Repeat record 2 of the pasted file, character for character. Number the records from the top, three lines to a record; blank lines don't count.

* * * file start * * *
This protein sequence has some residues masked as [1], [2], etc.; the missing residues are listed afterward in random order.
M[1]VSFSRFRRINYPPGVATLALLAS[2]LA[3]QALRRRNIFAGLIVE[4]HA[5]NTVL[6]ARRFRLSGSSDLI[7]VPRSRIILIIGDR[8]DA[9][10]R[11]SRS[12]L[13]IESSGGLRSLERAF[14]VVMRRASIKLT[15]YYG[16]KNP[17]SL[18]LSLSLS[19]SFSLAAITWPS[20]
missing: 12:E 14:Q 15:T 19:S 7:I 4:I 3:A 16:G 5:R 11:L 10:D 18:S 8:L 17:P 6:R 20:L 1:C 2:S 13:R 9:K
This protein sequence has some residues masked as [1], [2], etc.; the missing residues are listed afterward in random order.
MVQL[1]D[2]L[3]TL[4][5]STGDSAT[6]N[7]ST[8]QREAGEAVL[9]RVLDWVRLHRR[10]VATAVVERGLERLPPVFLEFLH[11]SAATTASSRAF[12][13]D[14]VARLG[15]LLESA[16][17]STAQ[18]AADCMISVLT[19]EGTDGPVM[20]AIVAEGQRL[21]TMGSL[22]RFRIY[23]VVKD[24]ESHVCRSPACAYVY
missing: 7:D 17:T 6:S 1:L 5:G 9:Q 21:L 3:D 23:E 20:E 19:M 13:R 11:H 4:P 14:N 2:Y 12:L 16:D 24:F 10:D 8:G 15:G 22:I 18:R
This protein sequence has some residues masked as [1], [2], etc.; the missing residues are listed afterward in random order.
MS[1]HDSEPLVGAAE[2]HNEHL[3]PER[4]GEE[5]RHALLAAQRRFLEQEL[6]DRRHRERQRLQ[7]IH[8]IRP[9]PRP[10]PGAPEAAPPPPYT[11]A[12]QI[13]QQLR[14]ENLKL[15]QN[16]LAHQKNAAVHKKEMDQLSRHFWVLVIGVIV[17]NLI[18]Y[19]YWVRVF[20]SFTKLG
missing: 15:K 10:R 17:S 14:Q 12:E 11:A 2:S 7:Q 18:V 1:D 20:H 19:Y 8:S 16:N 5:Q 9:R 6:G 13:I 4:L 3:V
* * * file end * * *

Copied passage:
This protein sequence has some residues masked as [1], [2], etc.; the missing residues are listed afterward in random order.
MVQL[1]D[2]L[3]TL[4][5]STGDSAT[6]N[7]ST[8]QREAGEAVL[9]RVLDWVRLHRR[10]VATAVVERGLERLPPVFLEFLH[11]SAATTASSRAF[12][13]D[14]VARLG[15]LLESA[16][17]STAQ[18]AADCMISVLT[19]EGTDGPVM[20]AIVAEGQRL[21]TMGSL[22]RFRIY[23]VVKD[24]ESHVCRSPACAYVY
missing: 7:D 17:T 6:S 1:L 5:G 9:Q 21:L 3:D 23:E 20:E 19:M 13:R 11:H 4:P 14:N 2:Y 12:L 16:D 24:F 10:D 8:G 15:G 22:I 18:R